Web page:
It is in Iraq, however, that provides the greatest test on any current assessment of the "war on terror". There has been over several months an undoubted improvement in the security situation in large parts of central and northern Iraq. This is reflected in a decline in American military casualties, which are running at a rate of around half of those in most of the 2005-07 period; and Iraqi civilian deaths are also substantially down. There has also been a limited return of refugees (due to "push" factors as the welcome in neighbouring countries where Iraqis have sought refuge has become strained, as well as the "pull" factor of greater security), and large parts of Baghdad are relatively calm. The increased US military presence as a result of the surge strategy has contributed to this, as has the erection of numerous walls and other barriers reinforcing the division of Baghdad into separate communities (see "Baghdad Safer, But It's a Life Behind Walls", Christian Science Monitor, 10 December 2007).
The notion of a positive overall dynamic has, however, been challenged by a sharp escalation in the levels of violence in Iraq in the first two weeks of December 2007. Whether coincidental or not, the series of attacks intensified around the time of Robert Gates's arrival in Baghdad on 5 December. An attack on 4 December in Mosul was followed by four bombings the next day that killed twenty-five people, including sixteen in one Shi'a neighbourhood of Baghdad.
On 7 December, a woman suicide-bomber killed sixteen people and wounded at least twenty in Muqdadiya, ninety kilometres northeast of Baghdad, while ten more died other bombing incidents. On 8 December, six police officers were killed in the northern town of Baiji; two days later, multiple bomb attacks in Baghdad killed nine people and set fire to an oil refinery; and on 12 December, a triple car-bombing killed at least forty people and wounded 125 in Amara, southern Iraq.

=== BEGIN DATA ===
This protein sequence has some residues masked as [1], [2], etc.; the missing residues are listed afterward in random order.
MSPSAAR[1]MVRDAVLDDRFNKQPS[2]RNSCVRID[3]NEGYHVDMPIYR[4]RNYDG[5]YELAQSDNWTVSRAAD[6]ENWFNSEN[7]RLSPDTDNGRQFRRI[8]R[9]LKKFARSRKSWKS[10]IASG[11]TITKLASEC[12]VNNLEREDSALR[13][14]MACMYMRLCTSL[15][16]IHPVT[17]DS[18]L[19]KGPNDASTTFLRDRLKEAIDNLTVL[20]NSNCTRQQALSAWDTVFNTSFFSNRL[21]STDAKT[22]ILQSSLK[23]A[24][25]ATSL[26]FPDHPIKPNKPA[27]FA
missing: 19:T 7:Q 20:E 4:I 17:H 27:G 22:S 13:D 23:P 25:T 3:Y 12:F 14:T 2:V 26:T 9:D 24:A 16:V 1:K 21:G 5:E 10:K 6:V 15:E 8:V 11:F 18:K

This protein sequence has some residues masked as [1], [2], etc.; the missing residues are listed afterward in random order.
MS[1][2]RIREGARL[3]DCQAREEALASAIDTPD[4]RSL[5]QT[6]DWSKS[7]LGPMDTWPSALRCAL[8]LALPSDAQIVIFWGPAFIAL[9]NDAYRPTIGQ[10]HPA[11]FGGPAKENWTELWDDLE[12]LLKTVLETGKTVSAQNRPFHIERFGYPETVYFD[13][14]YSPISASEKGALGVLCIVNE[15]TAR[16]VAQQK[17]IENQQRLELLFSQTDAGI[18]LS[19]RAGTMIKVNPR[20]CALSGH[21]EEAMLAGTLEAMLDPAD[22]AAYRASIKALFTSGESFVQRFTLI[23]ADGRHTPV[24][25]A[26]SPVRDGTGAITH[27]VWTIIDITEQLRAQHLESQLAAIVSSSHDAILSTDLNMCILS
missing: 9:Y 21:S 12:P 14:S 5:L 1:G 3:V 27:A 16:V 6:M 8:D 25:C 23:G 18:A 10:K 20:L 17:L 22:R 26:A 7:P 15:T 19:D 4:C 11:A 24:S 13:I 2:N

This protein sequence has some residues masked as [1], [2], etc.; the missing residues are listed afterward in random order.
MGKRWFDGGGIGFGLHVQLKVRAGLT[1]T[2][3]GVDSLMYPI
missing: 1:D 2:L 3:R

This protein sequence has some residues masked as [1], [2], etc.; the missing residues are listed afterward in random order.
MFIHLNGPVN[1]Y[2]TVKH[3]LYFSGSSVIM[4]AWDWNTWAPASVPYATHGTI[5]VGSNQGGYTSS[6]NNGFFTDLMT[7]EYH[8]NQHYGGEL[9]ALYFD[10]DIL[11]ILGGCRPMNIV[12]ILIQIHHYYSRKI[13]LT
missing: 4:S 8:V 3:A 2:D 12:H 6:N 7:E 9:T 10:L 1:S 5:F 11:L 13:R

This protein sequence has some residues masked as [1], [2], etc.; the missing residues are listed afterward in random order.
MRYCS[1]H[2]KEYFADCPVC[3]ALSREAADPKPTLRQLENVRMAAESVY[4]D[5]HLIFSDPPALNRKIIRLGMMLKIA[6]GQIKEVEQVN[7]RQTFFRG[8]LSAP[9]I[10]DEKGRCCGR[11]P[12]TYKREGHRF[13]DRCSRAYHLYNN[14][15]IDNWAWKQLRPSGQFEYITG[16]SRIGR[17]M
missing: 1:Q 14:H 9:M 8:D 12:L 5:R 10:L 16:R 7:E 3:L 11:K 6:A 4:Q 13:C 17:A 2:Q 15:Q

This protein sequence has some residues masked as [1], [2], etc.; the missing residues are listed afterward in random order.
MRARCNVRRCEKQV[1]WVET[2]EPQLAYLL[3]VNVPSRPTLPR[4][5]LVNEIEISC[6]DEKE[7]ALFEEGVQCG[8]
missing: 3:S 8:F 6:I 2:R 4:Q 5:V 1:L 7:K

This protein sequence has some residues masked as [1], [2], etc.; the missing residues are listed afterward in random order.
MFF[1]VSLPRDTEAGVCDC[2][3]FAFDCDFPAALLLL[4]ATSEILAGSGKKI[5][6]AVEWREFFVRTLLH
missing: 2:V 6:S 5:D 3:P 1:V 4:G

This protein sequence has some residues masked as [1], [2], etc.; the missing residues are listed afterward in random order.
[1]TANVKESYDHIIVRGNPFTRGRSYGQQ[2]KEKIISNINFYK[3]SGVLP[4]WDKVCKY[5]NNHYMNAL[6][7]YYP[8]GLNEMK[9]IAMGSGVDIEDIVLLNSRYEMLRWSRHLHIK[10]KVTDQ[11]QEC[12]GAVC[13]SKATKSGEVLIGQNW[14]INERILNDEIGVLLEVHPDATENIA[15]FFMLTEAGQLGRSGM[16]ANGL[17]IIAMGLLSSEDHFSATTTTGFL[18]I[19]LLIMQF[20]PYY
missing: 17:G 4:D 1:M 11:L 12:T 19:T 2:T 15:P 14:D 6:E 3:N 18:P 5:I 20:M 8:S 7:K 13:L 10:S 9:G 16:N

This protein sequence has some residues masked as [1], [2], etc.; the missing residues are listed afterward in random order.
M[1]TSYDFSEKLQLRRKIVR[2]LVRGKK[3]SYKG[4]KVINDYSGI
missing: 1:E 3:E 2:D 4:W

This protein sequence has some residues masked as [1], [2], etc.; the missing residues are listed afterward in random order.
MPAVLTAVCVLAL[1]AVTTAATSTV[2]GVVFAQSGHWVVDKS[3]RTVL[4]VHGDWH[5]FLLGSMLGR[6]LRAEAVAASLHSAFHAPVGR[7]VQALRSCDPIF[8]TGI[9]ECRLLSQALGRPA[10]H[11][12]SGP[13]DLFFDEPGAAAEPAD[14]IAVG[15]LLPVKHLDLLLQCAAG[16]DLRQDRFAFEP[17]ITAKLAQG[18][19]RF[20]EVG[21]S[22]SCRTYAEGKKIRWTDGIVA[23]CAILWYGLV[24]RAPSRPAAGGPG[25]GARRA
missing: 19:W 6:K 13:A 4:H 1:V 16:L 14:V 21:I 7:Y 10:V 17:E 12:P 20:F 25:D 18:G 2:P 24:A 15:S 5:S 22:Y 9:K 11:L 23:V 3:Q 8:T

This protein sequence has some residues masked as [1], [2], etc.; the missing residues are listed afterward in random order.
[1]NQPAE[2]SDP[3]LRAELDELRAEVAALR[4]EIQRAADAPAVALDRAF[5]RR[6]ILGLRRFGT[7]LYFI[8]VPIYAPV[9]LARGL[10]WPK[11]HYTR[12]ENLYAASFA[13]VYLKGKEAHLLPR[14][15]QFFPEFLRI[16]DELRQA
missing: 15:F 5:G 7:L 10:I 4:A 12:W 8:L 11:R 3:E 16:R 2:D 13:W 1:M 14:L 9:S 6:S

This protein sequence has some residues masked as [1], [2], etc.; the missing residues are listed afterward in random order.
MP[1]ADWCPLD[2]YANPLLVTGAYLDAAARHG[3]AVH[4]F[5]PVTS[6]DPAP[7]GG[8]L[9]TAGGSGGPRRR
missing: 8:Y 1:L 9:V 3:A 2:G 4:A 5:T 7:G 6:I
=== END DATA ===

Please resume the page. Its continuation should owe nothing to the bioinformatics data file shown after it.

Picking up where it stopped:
A number of dedicated assaults in this same period reveal the political calculation of the insurgent forces. On 9 December, the police chief of Babil district, Major-General Qais al-Mamouri - a close ally of the US forces, whose representatives had publicly praised him only hours before - was assassinated. On 11 December, a bomb targeted the office of the former prime minister, Ayad Allawi, in a secure part of Baghdad close to the green zone; Allawi himself survived but two guards were killed.
The US attempts to undermine insurgents in recent months (especially those linked to al-Qaida) have included the arming of some Sunni militias, especially to the north and west of Baghdad. This has certainly helped counter the al-Qaida campaign, but the substantial flow of weapons and munitions into Sunni communities carries its own risks; many in these communities remain bitterly opposed to the US presence and fearful of the power of the Shi'a majority in any future Iraqi state. For them, the US military supplies may serve one useful purpose now, but a quite different purpose later.
In a parallel development, the withdrawal of British forces from Basra has been accompanied by an intensification of the fight for control of the city by Shi'a factions. Britain's government - including Gordon Brown himself, during his visit to Basra on 9 December - presents the retreat as a successful handover to the Iraqi government. The reality on the ground is very different (see Sami Moubayed, "British pullout stokes Iraq's southern fire", Asia Times, 12 December 2007). Britain retains 2,500 personnel at Basra airport, in a role termed "overwatch" that is largely concerned with protecting their own base. The government will be under heavy pressure from Washington to keep this small number of troops in Iraq, even if almost entirely for symbolic reasons. Now that Poland and Australia plan to pull out of Iraq, the coalition forces are now barely even a rump.